“RECIPE #2”:THE GRATITUDE GAME: HILARIOUS OLDPHOTOS OPTIONALTime: Low Medium High Budget: ingredient:MEMORIESWHAT YOU NEED: A bunch of family members A photo of each family member (throwbacks are best) Pack of notecards Something to write withDIRECTIONS:1. Gather everyone in your family around a table.2. Place each person’s photo on the table where everyone can see.3. Pass out one notecard to each person.4. On separate notecards, write down each person’s name, shuffle, and place in a bowl. Thenhave each person draw someone’s name. Make sure that if they get themselves they redraw.5. On the blank notecards, have everyone write three things they are grateful for about theperson they drew.6. Pick someone to read their card out loud. Then have the rest of the family guess who thecard is about.8. Smile and remember to focus on love, not only during Christmas but each and every day.7

THE GIVING TREE: HOW TO WRAPUP GENEROSITY THIS CHRISTMASBY DEBBIE MACOMBERGenerosity doesn’t comenaturally. It’s a recipe we learnfrom others. My parents passedit on to me, and now I am strivingto pass it onto my children andgrandchildren. That’s why I loveto take them shopping . forothers!One of the highlights for me atChristmastime is baking cookieswith the grandkids and making thoseonce-a-year candies, because what’sChristmas without fudge and divinity?More importantly, what’s Christmaswithout Jesus? It’s void. Pointless. That’sone reason why I am determined as awoman of faith to make sure Christ isthe focal point of our family Christmas.So one of the fun things I do with thegrandkids each Christmas is takingthem shopping . for others. We collectnames off of a giving tree and shop forthe person we’ve picked. We also makesure that each one of them receivessomething from my husband and mefrom the World Vision Gift Catalog. It’simportant that children learn the joy ofgiving, and these are small ways that I’vehelped instill that in them.And what do I get out of it? I amhumbled by the thoughtfulness of mygrandkids. The way they search out thebest buys. The way they stretch thosedollars as far as they can. These arememories that are dear to my heart andencouraging to my faith!You see, generosity isn’t something thatcomes naturally. It’s taught by example.My parents weren’t wealthy people.Having lived through the Depressionera, they were keenly aware of howfortunate they were to live and work ina free society. They never forgot thosewho had less. I learned generosity fromthem and am now striving to open mychildren’s and grandchildren’s hearts andminds to those who have far less.You see, generosity isn’tsomething that comes naturally.It’s taught by example.Debbie Macomber#1 New York Times bestselling authordebbiemacomber.com8

“RECIPE” #3:THE GIVING TREE: HOW TO WRAP UPGENEROSITY THIS CHRISTMASingredient:Time: Low Medium High Budget: GENEROSITYWHAT YOU NEED:·A willingness to share·Grandkids, kids, nephews, nieces, or kids of family friends·A giving tree (find one at your church or local mall)·The World Vision Gift Catalog :1.Visit a giving tree at your local mall or church and pick names off of the tree.2.Give your kids a budget.3.Set them loose in a local store to let them shop for the name they picked.4.If needed, take your purchases home and wrap them and return the gifts to the tree.5.Consider giving your kids or grandkids items from the World Vision Gift Catalog. It’s agreat way to talk to them about the great needs of the world today.9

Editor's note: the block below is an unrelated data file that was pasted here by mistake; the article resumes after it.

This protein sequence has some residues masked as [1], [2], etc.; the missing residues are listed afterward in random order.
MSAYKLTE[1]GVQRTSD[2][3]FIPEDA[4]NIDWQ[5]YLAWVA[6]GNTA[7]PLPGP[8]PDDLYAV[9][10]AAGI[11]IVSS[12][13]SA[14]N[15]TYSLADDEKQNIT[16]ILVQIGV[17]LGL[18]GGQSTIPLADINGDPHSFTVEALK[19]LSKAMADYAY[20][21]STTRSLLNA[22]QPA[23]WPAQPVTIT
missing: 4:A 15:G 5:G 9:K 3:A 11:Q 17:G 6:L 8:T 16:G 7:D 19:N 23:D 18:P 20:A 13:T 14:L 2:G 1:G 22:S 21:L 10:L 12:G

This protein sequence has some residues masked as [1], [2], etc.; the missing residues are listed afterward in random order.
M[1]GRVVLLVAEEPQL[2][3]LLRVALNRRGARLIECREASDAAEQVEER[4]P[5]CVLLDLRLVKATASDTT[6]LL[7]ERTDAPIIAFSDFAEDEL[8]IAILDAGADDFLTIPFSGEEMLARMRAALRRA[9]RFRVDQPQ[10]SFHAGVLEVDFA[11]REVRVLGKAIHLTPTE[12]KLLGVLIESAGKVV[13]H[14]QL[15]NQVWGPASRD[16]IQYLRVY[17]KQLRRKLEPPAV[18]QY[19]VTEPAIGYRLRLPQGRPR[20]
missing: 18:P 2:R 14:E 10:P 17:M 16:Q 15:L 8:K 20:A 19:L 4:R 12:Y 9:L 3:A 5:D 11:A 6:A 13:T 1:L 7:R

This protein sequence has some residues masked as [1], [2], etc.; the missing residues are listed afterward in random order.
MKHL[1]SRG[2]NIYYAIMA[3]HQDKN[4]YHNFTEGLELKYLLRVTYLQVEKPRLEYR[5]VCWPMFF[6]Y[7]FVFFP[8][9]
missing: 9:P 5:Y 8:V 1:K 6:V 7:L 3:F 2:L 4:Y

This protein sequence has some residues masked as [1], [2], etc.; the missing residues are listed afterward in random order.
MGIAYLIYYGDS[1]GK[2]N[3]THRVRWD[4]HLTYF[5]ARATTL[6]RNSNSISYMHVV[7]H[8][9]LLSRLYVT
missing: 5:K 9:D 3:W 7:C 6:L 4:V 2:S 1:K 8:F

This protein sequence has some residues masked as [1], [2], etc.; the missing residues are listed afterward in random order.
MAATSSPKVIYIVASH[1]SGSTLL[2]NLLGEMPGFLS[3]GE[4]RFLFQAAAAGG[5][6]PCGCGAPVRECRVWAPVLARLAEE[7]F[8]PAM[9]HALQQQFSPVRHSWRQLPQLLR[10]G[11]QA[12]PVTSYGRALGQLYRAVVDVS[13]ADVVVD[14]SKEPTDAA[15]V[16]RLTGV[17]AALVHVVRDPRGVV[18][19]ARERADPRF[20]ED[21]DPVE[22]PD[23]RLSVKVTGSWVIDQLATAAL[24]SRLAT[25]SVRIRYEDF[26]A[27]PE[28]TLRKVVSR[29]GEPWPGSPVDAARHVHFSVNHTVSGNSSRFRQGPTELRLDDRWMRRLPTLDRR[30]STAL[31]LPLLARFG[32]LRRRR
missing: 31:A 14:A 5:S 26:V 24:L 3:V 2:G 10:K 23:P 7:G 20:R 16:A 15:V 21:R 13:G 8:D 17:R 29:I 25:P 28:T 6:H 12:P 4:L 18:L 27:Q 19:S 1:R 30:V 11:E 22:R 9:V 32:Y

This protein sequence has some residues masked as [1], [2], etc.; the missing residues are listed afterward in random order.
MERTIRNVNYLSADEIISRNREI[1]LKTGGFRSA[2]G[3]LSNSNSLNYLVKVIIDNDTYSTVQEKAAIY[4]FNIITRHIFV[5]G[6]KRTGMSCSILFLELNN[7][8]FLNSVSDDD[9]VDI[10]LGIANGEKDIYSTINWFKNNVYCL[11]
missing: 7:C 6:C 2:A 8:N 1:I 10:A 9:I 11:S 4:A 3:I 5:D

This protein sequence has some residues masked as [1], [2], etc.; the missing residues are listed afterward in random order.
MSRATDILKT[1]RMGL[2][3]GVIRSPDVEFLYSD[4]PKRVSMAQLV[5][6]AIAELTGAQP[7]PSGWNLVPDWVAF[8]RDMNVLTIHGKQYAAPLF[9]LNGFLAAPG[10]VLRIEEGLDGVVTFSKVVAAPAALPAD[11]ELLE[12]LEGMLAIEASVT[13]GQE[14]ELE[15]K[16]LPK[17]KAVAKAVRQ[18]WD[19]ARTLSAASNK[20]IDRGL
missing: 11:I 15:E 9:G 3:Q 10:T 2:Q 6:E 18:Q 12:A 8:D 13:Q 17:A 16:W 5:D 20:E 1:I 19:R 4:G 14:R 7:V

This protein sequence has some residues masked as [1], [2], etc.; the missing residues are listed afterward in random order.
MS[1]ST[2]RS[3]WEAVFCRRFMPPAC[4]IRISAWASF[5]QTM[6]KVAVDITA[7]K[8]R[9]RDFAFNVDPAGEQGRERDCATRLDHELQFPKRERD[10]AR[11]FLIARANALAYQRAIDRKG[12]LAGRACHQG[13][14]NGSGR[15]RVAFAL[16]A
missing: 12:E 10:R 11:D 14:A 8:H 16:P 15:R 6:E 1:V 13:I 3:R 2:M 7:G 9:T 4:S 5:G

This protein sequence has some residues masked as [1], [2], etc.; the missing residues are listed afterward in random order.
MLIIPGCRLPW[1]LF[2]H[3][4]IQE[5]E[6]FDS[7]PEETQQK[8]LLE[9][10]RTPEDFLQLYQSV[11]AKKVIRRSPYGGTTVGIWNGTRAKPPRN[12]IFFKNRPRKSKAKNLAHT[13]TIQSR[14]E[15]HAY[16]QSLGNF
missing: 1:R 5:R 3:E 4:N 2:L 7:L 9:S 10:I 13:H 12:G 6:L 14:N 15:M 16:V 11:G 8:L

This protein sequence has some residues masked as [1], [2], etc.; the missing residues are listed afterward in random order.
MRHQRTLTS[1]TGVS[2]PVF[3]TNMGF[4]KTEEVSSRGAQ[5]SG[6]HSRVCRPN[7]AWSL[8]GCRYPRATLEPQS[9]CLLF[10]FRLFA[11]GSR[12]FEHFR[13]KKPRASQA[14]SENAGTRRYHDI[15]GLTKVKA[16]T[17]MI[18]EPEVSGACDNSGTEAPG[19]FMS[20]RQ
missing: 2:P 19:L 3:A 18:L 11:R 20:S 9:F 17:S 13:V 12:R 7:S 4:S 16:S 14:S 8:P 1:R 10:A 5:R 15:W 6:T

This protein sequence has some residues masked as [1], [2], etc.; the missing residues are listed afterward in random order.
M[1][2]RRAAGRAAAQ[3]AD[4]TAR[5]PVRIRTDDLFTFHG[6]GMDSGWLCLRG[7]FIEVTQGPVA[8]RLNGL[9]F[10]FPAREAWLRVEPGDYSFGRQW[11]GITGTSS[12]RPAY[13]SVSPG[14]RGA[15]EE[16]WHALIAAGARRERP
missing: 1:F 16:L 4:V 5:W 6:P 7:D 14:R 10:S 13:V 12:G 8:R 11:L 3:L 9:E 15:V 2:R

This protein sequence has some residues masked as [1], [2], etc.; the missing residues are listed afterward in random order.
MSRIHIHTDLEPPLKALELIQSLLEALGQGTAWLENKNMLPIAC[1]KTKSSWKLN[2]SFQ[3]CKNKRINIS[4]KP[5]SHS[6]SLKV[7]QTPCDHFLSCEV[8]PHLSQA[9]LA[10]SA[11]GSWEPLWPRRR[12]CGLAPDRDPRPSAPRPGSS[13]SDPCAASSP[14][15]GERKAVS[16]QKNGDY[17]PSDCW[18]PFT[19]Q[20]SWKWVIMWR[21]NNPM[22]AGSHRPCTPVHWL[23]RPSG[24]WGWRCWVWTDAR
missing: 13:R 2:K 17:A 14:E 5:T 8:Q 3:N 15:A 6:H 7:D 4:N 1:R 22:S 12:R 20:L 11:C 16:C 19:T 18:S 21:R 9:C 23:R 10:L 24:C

HOW TO PUT ON A FAMILY CHRISTMAS PLAY(REAL “BABY JESUS” OPTIONAL)BY TIM AND DARCY KIMMELIsn’t it ironic that so many of thecomponents of Christmas keepus from focusing on Christ whosebirthday we celebrate? What’scool is that it doesn’t have to be“either or” when it comes tothe Christ of Christmas and allthe other stuff. That’s why wecan’t wait to share our familyChristmas play script with you!As in our daily life, Christ lives in us,around us, and through us. In our ownfamily, we enjoy all the trimmings ofthe season. But we have one traditionthat makes sure the true meaning ofChristmas comes through loud and clear.For the past 35 years, we have finishedour traditional Christmas Eve meal withfamily and friends and then assembledupstairs for our annual Christmas play.What started with four rosy-cheekedtoddlers now involves more than 30kids, including those of our Jewishneighbors. Those first cast membersare now the parents of the current castof characters. (And if we ever suggestgiving up this family tradition, it’s theadults who grew up with it who protestthe most).As three generations finish ourChristmas Eve celebration this year,with kids snuggled in parents’ andgrandparents’ laps, we’ll join together tosing a few favorite Christmas carols andalso take some time to reflect on ourblessings of family, friends, and faith.Some years, including this one, we havea real baby to play Jesus. On other years,a Cabbage Patch doll has sufficed. Ifwe run out of kids before we fill all theparts, we enlist the help of any willingsoul. We’ve had Josephs who werehalf as tall as Mary and wise men whosported a 5 o’clock shadow.For such a simple tradition, this playpacks a huge wallop when it comesto keeping Christ in Christmas, and itreminds us of the greatest Gift evergiven.For the past 35 years, we havefinished our traditional Christmas Evemeal with family and friends and then assembledupstairs for our annual Christmas play.Authors: Tim and Darcy KimmelFounders of Family Matters, a ministry dedicated to “equipping families for every age and stage of life”www.familymatters.net10